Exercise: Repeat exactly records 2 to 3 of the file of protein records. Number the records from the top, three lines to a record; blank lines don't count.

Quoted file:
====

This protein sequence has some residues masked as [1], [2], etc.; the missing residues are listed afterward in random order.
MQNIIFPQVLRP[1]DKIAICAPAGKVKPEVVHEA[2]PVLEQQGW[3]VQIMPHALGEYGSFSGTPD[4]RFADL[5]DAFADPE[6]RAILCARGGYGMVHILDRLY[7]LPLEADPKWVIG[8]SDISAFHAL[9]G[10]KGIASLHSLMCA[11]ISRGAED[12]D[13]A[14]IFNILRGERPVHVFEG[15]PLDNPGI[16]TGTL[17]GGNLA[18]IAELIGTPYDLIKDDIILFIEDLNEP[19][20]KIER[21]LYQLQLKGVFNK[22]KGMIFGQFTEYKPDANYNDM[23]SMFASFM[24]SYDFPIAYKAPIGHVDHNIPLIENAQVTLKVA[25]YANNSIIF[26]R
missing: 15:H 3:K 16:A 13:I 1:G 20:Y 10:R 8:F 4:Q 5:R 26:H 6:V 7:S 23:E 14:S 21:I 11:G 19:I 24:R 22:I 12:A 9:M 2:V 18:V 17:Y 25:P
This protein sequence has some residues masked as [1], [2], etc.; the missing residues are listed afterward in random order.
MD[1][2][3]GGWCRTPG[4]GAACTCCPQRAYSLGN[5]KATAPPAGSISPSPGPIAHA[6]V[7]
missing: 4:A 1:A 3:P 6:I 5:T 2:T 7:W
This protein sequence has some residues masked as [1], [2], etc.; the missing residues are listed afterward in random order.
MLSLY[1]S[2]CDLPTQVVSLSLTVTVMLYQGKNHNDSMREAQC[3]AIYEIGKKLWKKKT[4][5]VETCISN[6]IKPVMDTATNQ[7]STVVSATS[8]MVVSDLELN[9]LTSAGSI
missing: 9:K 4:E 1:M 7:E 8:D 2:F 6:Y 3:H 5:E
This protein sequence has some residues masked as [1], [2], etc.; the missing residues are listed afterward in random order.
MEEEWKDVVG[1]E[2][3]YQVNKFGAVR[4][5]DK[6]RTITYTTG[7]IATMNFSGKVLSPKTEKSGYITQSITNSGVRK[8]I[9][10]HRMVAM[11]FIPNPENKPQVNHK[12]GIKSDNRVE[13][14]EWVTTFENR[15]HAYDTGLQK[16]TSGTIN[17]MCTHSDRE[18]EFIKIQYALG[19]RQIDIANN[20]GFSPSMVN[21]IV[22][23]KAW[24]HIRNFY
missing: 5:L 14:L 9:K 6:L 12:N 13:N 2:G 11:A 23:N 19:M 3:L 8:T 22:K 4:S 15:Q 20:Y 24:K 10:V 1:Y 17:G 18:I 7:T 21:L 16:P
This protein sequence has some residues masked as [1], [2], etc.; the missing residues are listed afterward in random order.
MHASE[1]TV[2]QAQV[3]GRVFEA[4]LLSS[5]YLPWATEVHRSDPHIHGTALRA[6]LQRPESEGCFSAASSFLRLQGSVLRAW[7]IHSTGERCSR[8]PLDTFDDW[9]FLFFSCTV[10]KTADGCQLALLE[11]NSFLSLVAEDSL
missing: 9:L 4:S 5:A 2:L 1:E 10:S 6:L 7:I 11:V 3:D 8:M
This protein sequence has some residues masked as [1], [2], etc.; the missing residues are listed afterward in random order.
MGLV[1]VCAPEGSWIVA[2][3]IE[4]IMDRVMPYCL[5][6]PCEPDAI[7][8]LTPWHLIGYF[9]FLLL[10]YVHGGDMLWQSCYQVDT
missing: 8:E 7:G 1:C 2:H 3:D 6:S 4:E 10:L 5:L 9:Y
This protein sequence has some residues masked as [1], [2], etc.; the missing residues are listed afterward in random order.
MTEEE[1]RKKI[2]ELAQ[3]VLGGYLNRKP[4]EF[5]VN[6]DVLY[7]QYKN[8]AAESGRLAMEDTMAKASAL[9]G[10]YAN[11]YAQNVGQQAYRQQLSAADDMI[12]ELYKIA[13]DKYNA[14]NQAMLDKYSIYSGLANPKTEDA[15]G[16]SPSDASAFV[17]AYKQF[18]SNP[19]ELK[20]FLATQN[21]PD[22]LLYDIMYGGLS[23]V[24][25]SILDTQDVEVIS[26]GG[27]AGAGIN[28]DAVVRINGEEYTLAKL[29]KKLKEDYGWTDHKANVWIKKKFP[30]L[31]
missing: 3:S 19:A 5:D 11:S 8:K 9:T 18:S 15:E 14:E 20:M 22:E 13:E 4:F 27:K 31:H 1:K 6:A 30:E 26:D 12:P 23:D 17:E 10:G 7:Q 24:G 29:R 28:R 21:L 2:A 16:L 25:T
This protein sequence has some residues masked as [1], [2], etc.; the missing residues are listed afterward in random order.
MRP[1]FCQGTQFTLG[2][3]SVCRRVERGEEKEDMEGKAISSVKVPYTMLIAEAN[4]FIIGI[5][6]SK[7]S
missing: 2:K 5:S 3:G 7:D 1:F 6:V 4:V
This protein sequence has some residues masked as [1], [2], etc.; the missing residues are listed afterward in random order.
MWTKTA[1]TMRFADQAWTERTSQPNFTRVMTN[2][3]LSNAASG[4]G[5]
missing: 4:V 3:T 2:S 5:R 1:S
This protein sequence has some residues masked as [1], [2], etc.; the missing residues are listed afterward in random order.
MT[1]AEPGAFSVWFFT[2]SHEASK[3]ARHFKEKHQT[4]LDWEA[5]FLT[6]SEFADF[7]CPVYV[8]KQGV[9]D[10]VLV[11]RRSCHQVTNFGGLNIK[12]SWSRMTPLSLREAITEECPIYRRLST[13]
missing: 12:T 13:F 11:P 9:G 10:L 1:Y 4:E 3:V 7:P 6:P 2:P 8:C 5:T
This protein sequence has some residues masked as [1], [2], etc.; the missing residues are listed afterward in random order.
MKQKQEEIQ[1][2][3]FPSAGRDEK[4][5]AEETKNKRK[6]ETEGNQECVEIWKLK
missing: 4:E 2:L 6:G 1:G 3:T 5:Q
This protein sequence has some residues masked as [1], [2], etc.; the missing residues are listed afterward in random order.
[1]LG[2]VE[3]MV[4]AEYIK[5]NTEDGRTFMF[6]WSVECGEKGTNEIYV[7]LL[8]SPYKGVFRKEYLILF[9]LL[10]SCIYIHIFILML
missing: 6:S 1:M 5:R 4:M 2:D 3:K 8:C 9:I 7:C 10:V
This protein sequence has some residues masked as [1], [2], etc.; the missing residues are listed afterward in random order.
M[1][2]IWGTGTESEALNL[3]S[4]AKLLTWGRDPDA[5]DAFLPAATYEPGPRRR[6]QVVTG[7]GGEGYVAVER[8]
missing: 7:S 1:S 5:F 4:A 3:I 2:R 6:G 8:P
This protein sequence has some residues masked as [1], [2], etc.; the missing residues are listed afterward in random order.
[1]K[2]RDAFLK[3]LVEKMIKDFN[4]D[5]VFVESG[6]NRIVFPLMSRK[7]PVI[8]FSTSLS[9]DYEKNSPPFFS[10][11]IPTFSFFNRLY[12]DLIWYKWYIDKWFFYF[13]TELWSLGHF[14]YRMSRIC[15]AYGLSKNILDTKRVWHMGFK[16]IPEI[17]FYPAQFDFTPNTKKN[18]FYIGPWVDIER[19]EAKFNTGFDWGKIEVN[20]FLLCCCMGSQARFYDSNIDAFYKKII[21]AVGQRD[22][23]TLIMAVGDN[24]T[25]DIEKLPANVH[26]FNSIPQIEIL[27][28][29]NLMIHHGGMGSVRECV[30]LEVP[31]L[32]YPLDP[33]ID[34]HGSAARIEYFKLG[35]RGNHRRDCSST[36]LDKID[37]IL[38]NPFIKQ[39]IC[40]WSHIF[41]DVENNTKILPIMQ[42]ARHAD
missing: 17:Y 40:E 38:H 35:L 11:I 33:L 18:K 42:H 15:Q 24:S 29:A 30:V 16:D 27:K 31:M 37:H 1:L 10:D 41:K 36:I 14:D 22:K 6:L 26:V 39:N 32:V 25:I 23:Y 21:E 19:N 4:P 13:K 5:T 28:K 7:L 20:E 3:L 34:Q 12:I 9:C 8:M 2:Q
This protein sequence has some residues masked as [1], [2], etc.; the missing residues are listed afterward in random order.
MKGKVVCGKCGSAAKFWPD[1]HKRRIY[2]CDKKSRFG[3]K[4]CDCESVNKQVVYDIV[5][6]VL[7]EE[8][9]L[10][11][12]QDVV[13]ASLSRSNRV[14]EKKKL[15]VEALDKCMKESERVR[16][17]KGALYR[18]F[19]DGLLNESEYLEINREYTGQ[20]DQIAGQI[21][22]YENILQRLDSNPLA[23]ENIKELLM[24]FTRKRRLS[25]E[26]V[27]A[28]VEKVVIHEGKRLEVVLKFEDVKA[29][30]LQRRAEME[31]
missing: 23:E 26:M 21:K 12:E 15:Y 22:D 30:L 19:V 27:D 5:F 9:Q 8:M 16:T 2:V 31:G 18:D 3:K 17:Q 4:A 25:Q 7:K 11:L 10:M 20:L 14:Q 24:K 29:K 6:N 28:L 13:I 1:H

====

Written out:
This protein sequence has some residues masked as [1], [2], etc.; the missing residues are listed afterward in random order.
MD[1][2][3]GGWCRTPG[4]GAACTCCPQRAYSLGN[5]KATAPPAGSISPSPGPIAHA[6]V[7]
missing: 4:A 1:A 3:P 6:I 5:T 2:T 7:W
This protein sequence has some residues masked as [1], [2], etc.; the missing residues are listed afterward in random order.
MLSLY[1]S[2]CDLPTQVVSLSLTVTVMLYQGKNHNDSMREAQC[3]AIYEIGKKLWKKKT[4][5]VETCISN[6]IKPVMDTATNQ[7]STVVSATS[8]MVVSDLELN[9]LTSAGSI
missing: 9:K 4:E 1:M 7:E 8:D 2:F 6:Y 3:H 5:E